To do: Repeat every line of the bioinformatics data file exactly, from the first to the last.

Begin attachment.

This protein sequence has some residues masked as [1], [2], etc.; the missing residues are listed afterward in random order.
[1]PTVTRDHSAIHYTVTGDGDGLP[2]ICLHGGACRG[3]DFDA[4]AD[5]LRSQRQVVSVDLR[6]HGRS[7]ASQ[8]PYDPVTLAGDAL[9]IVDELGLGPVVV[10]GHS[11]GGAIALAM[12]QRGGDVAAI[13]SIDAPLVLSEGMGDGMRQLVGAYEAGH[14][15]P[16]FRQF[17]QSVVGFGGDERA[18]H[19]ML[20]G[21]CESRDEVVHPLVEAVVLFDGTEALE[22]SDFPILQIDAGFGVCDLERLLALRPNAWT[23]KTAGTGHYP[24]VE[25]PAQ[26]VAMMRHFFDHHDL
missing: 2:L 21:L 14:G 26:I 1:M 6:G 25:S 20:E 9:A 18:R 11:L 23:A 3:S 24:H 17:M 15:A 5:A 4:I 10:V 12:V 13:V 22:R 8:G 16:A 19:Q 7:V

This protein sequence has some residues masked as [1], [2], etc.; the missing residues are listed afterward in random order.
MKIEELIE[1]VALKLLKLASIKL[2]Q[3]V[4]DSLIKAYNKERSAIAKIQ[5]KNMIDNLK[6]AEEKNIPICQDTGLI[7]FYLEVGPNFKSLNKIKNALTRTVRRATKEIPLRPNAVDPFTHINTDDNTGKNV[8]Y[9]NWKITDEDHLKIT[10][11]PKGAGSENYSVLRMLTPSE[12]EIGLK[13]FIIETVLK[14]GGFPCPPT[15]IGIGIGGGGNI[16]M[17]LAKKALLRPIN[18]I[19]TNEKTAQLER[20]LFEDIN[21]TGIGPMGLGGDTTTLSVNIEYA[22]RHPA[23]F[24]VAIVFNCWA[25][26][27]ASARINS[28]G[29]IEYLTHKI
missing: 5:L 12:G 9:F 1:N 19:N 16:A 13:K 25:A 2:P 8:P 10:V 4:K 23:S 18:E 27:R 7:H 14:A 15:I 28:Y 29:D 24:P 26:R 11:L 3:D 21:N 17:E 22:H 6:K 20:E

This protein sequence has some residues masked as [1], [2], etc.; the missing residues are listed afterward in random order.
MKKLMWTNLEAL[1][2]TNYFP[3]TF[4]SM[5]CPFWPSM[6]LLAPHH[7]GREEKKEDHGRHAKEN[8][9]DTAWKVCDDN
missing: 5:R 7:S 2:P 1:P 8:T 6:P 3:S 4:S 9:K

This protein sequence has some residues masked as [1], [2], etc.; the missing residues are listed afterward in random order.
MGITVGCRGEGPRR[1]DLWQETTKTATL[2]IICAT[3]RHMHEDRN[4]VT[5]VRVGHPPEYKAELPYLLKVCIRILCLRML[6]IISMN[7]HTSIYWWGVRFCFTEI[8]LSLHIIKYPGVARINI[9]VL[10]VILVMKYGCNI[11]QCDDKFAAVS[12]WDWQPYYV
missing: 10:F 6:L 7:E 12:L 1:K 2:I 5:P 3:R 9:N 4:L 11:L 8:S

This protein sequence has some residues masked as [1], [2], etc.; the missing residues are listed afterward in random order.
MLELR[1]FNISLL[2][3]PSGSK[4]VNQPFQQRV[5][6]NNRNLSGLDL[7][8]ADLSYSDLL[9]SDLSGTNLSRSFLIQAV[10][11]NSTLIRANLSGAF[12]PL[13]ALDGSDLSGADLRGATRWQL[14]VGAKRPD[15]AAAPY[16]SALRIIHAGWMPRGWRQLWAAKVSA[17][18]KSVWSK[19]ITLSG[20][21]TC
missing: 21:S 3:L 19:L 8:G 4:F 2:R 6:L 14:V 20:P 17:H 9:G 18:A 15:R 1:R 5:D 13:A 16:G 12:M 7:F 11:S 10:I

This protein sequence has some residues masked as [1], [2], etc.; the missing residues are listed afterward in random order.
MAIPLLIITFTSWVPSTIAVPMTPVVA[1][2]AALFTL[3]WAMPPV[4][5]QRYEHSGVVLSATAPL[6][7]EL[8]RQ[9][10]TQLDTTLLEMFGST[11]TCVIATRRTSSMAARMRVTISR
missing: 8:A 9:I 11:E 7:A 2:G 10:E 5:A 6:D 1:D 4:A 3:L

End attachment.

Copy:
This protein sequence has some residues masked as [1], [2], etc.; the missing residues are listed afterward in random order.
[1]PTVTRDHSAIHYTVTGDGDGLP[2]ICLHGGACRG[3]DFDA[4]AD[5]LRSQRQVVSVDLR[6]HGRS[7]ASQ[8]PYDPVTLAGDAL[9]IVDELGLGPVVV[10]GHS[11]GGAIALAM[12]QRGGDVAAI[13]SIDAPLVLSEGMGDGMRQLVGAYEAGH[14][15]P[16]FRQF[17]QSVVGFGGDERA[18]H[19]ML[20]G[21]CESRDEVVHPLVEAVVLFDGTEALE[22]SDFPILQIDAGFGVCDLERLLALRPNAWT[23]KTAGTGHYP[24]VE[25]PAQ[26]VAMMRHFFDHHDL
missing: 2:L 21:L 14:G 26:I 1:M 6:G 25:S 20:E 9:A 18:R 11:L 23:A 3:S 24:H 17:M 15:A 5:A 4:I 10:V 12:V 13:V 22:R 8:G 16:A 19:Q 7:V

This protein sequence has some residues masked as [1], [2], etc.; the missing residues are listed afterward in random order.
MKIEELIE[1]VALKLLKLASIKL[2]Q[3]V[4]DSLIKAYNKERSAIAKIQ[5]KNMIDNLK[6]AEEKNIPICQDTGLI[7]FYLEVGPNFKSLNKIKNALTRTVRRATKEIPLRPNAVDPFTHINTDDNTGKNV[8]Y[9]NWKITDEDHLKIT[10][11]PKGAGSENYSVLRMLTPSE[12]EIGLK[13]FIIETVLK[14]GGFPCPPT[15]IGIGIGGGGNI[16]M[17]LAKKALLRPIN[18]I[19]TNEKTAQLER[20]LFEDIN[21]TGIGPMGLGGDTTTLSVNIEYA[22]RHPA[23]F[24]VAIVFNCWA[25][26][27]ASARINS[28]G[29]IEYLTHKI
missing: 5:L 12:G 9:F 1:N 19:N 16:A 13:K 25:A 2:P 8:P 10:V 4:K 23:S 18:E 27:R 7:H 14:A 15:I 28:Y 29:D 24:P 26:R 11:L 3:D 21:N 17:E 22:H 6:K 20:E

This protein sequence has some residues masked as [1], [2], etc.; the missing residues are listed afterward in random order.
MKKLMWTNLEAL[1][2]TNYFP[3]TF[4]SM[5]CPFWPSM[6]LLAPHH[7]GREEKKEDHGRHAKEN[8][9]DTAWKVCDDN
missing: 5:R 7:S 2:P 1:P 8:T 6:P 3:S 4:S 9:K

This protein sequence has some residues masked as [1], [2], etc.; the missing residues are listed afterward in random order.
MGITVGCRGEGPRR[1]DLWQETTKTATL[2]IICAT[3]RHMHEDRN[4]VT[5]VRVGHPPEYKAELPYLLKVCIRILCLRML[6]IISMN[7]HTSIYWWGVRFCFTEI[8]LSLHIIKYPGVARINI[9]VL[10]VILVMKYGCNI[11]QCDDKFAAVS[12]WDWQPYYV
missing: 10:F 6:L 7:E 12:L 1:K 2:I 5:P 3:R 9:N 4:L 11:L 8:S

This protein sequence has some residues masked as [1], [2], etc.; the missing residues are listed afterward in random order.
MLELR[1]FNISLL[2][3]PSGSK[4]VNQPFQQRV[5][6]NNRNLSGLDL[7][8]ADLSYSDLL[9]SDLSGTNLSRSFLIQAV[10][11]NSTLIRANLSGAF[12]PL[13]ALDGSDLSGADLRGATRWQL[14]VGAKRPD[15]AAAPY[16]SALRIIHAGWMPRGWRQLWAAKVSA[17][18]KSVWSK[19]ITLSG[20][21]TC
missing: 21:S 3:L 19:L 8:G 4:F 2:R 6:L 14:V 20:P 17:H 9:G 18:A 15:R 1:R 5:D 13:A 16:G 12:M 7:F 11:S 10:I

This protein sequence has some residues masked as [1], [2], etc.; the missing residues are listed afterward in random order.
MAIPLLIITFTSWVPSTIAVPMTPVVA[1][2]AALFTL[3]WAMPPV[4][5]QRYEHSGVVLSATAPL[6][7]EL[8]RQ[9][10]TQLDTTLLEMFGST[11]TCVIATRRTSSMAARMRVTISR
missing: 8:A 9:I 11:E 7:A 2:G 10:E 5:A 6:D 1:D 4:A 3:L